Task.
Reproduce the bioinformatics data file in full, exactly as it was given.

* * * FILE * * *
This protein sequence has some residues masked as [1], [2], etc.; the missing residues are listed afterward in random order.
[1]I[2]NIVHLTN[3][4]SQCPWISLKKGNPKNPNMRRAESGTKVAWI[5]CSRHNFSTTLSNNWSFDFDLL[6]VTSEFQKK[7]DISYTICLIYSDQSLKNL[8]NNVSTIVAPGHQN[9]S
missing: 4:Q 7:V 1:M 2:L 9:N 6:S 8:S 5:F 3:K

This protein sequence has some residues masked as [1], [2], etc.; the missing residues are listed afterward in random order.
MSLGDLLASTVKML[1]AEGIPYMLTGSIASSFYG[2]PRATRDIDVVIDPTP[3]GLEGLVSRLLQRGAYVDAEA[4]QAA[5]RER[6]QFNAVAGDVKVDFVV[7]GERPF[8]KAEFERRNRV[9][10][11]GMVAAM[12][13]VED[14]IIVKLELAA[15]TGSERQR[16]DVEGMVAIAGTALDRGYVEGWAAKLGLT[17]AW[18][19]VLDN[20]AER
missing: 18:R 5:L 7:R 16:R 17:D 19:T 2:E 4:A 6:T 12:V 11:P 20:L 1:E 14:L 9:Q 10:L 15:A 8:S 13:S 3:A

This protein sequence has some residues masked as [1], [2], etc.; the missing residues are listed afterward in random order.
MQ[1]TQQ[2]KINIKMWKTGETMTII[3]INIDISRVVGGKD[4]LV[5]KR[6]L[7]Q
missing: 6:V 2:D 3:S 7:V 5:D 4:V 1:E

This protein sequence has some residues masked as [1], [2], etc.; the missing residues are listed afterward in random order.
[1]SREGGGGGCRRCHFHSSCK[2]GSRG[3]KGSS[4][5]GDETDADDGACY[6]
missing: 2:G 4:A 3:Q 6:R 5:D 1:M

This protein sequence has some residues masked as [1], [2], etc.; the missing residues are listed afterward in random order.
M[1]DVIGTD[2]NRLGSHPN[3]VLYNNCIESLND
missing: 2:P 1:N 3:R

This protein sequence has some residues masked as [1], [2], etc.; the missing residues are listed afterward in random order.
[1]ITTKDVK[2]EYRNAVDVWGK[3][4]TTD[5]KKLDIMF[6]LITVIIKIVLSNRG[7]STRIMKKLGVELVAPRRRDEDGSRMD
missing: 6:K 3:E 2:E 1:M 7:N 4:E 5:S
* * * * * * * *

This protein sequence has some residues masked as [1], [2], etc.; the missing residues are listed afterward in random order.
[1]I[2]NIVHLTN[3][4]SQCPWISLKKGNPKNPNMRRAESGTKVAWI[5]CSRHNFSTTLSNNWSFDFDLL[6]VTSEFQKK[7]DISYTICLIYSDQSLKNL[8]NNVSTIVAPGHQN[9]S
missing: 4:Q 7:V 1:M 2:L 9:N 6:S 8:S 5:F 3:K

This protein sequence has some residues masked as [1], [2], etc.; the missing residues are listed afterward in random order.
MSLGDLLASTVKML[1]AEGIPYMLTGSIASSFYG[2]PRATRDIDVVIDPTP[3]GLEGLVSRLLQRGAYVDAEA[4]QAA[5]RER[6]QFNAVAGDVKVDFVV[7]GERPF[8]KAEFERRNRV[9][10][11]GMVAAM[12][13]VED[14]IIVKLELAA[15]TGSERQR[16]DVEGMVAIAGTALDRGYVEGWAAKLGLT[17]AW[18][19]VLDN[20]AER
missing: 18:R 5:L 7:R 16:R 17:D 19:T 2:E 4:A 6:T 12:V 11:P 20:L 1:E 14:L 9:Q 10:L 15:A 8:S 13:S 3:A

This protein sequence has some residues masked as [1], [2], etc.; the missing residues are listed afterward in random order.
MQ[1]TQQ[2]KINIKMWKTGETMTII[3]INIDISRVVGGKD[4]LV[5]KR[6]L[7]Q
missing: 6:V 2:D 3:S 7:V 5:D 4:V 1:E

This protein sequence has some residues masked as [1], [2], etc.; the missing residues are listed afterward in random order.
[1]SREGGGGGCRRCHFHSSCK[2]GSRG[3]KGSS[4][5]GDETDADDGACY[6]
missing: 2:G 4:A 3:Q 6:R 5:D 1:M

This protein sequence has some residues masked as [1], [2], etc.; the missing residues are listed afterward in random order.
M[1]DVIGTD[2]NRLGSHPN[3]VLYNNCIESLND
missing: 2:P 1:N 3:R

This protein sequence has some residues masked as [1], [2], etc.; the missing residues are listed afterward in random order.
[1]ITTKDVK[2]EYRNAVDVWGK[3][4]TTD[5]KKLDIMF[6]LITVIIKIVLSNRG[7]STRIMKKLGVELVAPRRRDEDGSRMD
missing: 6:K 3:E 2:E 1:M 7:N 4:E 5:S